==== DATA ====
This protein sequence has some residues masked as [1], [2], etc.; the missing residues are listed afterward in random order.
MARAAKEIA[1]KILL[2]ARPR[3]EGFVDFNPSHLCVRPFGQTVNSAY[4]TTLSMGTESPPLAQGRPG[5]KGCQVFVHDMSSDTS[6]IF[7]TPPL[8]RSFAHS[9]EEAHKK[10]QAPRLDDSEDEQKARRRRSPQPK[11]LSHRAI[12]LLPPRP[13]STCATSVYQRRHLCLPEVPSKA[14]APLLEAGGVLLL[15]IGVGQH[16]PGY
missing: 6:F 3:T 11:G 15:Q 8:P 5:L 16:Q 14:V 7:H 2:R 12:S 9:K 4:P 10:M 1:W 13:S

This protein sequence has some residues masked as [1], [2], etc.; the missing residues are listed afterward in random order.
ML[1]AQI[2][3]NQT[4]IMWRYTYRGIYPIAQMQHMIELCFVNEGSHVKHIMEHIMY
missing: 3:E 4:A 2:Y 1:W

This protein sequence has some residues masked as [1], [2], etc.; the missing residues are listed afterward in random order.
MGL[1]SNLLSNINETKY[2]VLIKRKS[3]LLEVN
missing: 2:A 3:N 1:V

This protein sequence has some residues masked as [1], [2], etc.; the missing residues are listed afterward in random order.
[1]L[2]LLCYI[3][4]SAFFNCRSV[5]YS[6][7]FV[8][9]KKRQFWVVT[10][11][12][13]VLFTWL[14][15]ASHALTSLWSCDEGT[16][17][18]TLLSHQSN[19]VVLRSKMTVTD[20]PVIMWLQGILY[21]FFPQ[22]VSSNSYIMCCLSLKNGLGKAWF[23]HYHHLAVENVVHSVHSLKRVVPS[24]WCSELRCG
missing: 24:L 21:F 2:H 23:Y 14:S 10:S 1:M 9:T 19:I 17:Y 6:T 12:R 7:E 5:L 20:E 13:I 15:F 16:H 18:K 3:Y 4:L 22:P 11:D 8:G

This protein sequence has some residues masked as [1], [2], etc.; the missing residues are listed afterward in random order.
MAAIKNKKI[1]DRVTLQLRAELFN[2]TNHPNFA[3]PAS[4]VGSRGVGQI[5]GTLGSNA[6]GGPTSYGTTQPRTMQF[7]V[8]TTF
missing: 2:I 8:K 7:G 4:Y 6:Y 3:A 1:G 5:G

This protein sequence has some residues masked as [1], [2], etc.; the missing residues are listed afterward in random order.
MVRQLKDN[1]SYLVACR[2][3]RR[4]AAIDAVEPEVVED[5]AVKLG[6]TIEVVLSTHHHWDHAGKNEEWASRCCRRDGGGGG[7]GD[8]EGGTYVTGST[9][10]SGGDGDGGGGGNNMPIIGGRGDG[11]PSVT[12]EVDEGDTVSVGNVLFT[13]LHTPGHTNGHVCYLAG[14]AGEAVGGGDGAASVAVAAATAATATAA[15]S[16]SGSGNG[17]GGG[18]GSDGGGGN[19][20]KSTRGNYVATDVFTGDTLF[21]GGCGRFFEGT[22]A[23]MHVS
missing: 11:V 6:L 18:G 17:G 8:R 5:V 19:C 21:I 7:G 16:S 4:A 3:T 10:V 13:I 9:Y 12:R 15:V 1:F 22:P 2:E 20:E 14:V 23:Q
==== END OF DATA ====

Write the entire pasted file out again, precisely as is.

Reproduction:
This protein sequence has some residues masked as [1], [2], etc.; the missing residues are listed afterward in random order.
MARAAKEIA[1]KILL[2]ARPR[3]EGFVDFNPSHLCVRPFGQTVNSAY[4]TTLSMGTESPPLAQGRPG[5]KGCQVFVHDMSSDTS[6]IF[7]TPPL[8]RSFAHS[9]EEAHKK[10]QAPRLDDSEDEQKARRRRSPQPK[11]LSHRAI[12]LLPPRP[13]STCATSVYQRRHLCLPEVPSKA[14]APLLEAGGVLLL[15]IGVGQH[16]PGY
missing: 6:F 3:T 11:G 15:Q 8:P 5:L 16:Q 14:V 7:H 2:R 12:S 9:K 4:P 10:M 1:W 13:S

This protein sequence has some residues masked as [1], [2], etc.; the missing residues are listed afterward in random order.
ML[1]AQI[2][3]NQT[4]IMWRYTYRGIYPIAQMQHMIELCFVNEGSHVKHIMEHIMY
missing: 3:E 4:A 2:Y 1:W

This protein sequence has some residues masked as [1], [2], etc.; the missing residues are listed afterward in random order.
MGL[1]SNLLSNINETKY[2]VLIKRKS[3]LLEVN
missing: 2:A 3:N 1:V

This protein sequence has some residues masked as [1], [2], etc.; the missing residues are listed afterward in random order.
[1]L[2]LLCYI[3][4]SAFFNCRSV[5]YS[6][7]FV[8][9]KKRQFWVVT[10][11][12][13]VLFTWL[14][15]ASHALTSLWSCDEGT[16][17][18]TLLSHQSN[19]VVLRSKMTVTD[20]PVIMWLQGILY[21]FFPQ[22]VSSNSYIMCCLSLKNGLGKAWF[23]HYHHLAVENVVHSVHSLKRVVPS[24]WCSELRCG
missing: 24:L 21:F 2:H 23:Y 14:S 10:S 1:M 9:T 19:I 17:Y 6:T 12:R 7:E 5:L 20:E 13:I 15:F 16:H 18:K 3:Y 4:L 22:P 11:D 8:G

This protein sequence has some residues masked as [1], [2], etc.; the missing residues are listed afterward in random order.
MAAIKNKKI[1]DRVTLQLRAELFN[2]TNHPNFA[3]PAS[4]VGSRGVGQI[5]GTLGSNA[6]GGPTSYGTTQPRTMQF[7]V[8]TTF
missing: 2:I 8:K 7:G 4:Y 6:Y 3:A 1:G 5:G

This protein sequence has some residues masked as [1], [2], etc.; the missing residues are listed afterward in random order.
MVRQLKDN[1]SYLVACR[2][3]RR[4]AAIDAVEPEVVED[5]AVKLG[6]TIEVVLSTHHHWDHAGKNEEWASRCCRRDGGGGG[7]GD[8]EGGTYVTGST[9][10]SGGDGDGGGGGNNMPIIGGRGDG[11]PSVT[12]EVDEGDTVSVGNVLFT[13]LHTPGHTNGHVCYLAG[14]AGEAVGGGDGAASVAVAAATAATATAA[15]S[16]SGSGNG[17]GGG[18]GSDGGGGN[19][20]KSTRGNYVATDVFTGDTLF[21]GGCGRFFEGT[22]A[23]MHVS
missing: 11:V 6:L 18:G 17:G 8:R 5:V 19:C 21:I 7:G 16:S 4:A 3:T 10:V 13:I 9:Y 12:R 15:V 1:F 22:P 2:E 20:E 14:V 23:Q